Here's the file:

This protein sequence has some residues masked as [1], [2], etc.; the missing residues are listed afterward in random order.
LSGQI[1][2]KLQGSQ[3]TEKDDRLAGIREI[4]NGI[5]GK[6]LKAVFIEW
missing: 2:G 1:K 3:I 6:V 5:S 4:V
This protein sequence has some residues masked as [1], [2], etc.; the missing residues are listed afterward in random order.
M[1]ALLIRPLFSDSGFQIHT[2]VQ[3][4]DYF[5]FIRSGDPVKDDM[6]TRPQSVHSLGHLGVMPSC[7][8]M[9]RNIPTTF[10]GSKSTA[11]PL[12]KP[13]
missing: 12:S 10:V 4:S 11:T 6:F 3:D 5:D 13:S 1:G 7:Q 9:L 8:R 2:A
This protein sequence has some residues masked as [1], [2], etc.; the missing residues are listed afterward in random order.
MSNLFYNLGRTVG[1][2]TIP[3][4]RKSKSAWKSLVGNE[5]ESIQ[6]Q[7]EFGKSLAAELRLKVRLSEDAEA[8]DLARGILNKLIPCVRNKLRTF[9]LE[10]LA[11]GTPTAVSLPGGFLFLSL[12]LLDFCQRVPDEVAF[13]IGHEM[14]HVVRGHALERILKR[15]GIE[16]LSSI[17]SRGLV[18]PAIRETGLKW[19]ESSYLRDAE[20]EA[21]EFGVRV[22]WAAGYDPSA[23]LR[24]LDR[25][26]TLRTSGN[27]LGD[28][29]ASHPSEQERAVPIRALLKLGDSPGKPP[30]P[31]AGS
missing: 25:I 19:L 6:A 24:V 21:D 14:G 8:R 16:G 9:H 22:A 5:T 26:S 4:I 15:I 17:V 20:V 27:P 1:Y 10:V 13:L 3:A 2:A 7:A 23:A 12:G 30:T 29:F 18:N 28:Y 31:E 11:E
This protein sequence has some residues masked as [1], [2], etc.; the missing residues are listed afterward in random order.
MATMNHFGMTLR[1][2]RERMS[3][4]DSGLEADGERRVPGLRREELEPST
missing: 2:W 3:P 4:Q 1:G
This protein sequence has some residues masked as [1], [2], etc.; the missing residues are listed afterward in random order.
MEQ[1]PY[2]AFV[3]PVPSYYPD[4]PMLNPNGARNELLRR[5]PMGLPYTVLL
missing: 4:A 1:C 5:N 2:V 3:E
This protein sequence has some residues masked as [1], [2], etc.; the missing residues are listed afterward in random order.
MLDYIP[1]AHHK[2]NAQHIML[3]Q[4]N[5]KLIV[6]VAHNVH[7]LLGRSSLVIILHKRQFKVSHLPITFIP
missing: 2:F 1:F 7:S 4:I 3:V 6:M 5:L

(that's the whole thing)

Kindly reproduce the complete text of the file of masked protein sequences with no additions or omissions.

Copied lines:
This protein sequence has some residues masked as [1], [2], etc.; the missing residues are listed afterward in random order.
LSGQI[1][2]KLQGSQ[3]TEKDDRLAGIREI[4]NGI[5]GK[6]LKAVFIEW
missing: 2:G 1:K 3:I 6:V 5:S 4:V
This protein sequence has some residues masked as [1], [2], etc.; the missing residues are listed afterward in random order.
M[1]ALLIRPLFSDSGFQIHT[2]VQ[3][4]DYF[5]FIRSGDPVKDDM[6]TRPQSVHSLGHLGVMPSC[7][8]M[9]RNIPTTF[10]GSKSTA[11]PL[12]KP[13]
missing: 12:S 10:V 4:S 11:T 6:F 3:D 5:D 13:S 1:G 7:Q 9:L 8:R 2:A
This protein sequence has some residues masked as [1], [2], etc.; the missing residues are listed afterward in random order.
MSNLFYNLGRTVG[1][2]TIP[3][4]RKSKSAWKSLVGNE[5]ESIQ[6]Q[7]EFGKSLAAELRLKVRLSEDAEA[8]DLARGILNKLIPCVRNKLRTF[9]LE[10]LA[11]GTPTAVSLPGGFLFLSL[12]LLDFCQRVPDEVAF[13]IGHEM[14]HVVRGHALERILKR[15]GIE[16]LSSI[17]SRGLV[18]PAIRETGLKW[19]ESSYLRDAE[20]EA[21]EFGVRV[22]WAAGYDPSA[23]LR[24]LDR[25][26]TLRTSGN[27]LGD[28][29]ASHPSEQERAVPIRALLKLGDSPGKPP[30]P[31]AGS
missing: 25:I 19:L 6:A 24:V 21:D 14:G 8:R 16:G 9:H 22:A 5:T 26:S 4:I 15:I 17:V 20:V 27:P 1:Y 10:V 13:L 3:A 2:A 7:A 23:A 12:G 30:T 29:F 18:N 28:Y 31:E 11:E
This protein sequence has some residues masked as [1], [2], etc.; the missing residues are listed afterward in random order.
MATMNHFGMTLR[1][2]RERMS[3][4]DSGLEADGERRVPGLRREELEPST
missing: 2:W 3:P 4:Q 1:G
This protein sequence has some residues masked as [1], [2], etc.; the missing residues are listed afterward in random order.
MEQ[1]PY[2]AFV[3]PVPSYYPD[4]PMLNPNGARNELLRR[5]PMGLPYTVLL
missing: 4:A 1:C 5:N 2:V 3:E
This protein sequence has some residues masked as [1], [2], etc.; the missing residues are listed afterward in random order.
MLDYIP[1]AHHK[2]NAQHIML[3]Q[4]N[5]KLIV[6]VAHNVH[7]LLGRSSLVIILHKRQFKVSHLPITFIP
missing: 2:F 1:F 7:S 4:I 3:V 6:M 5:L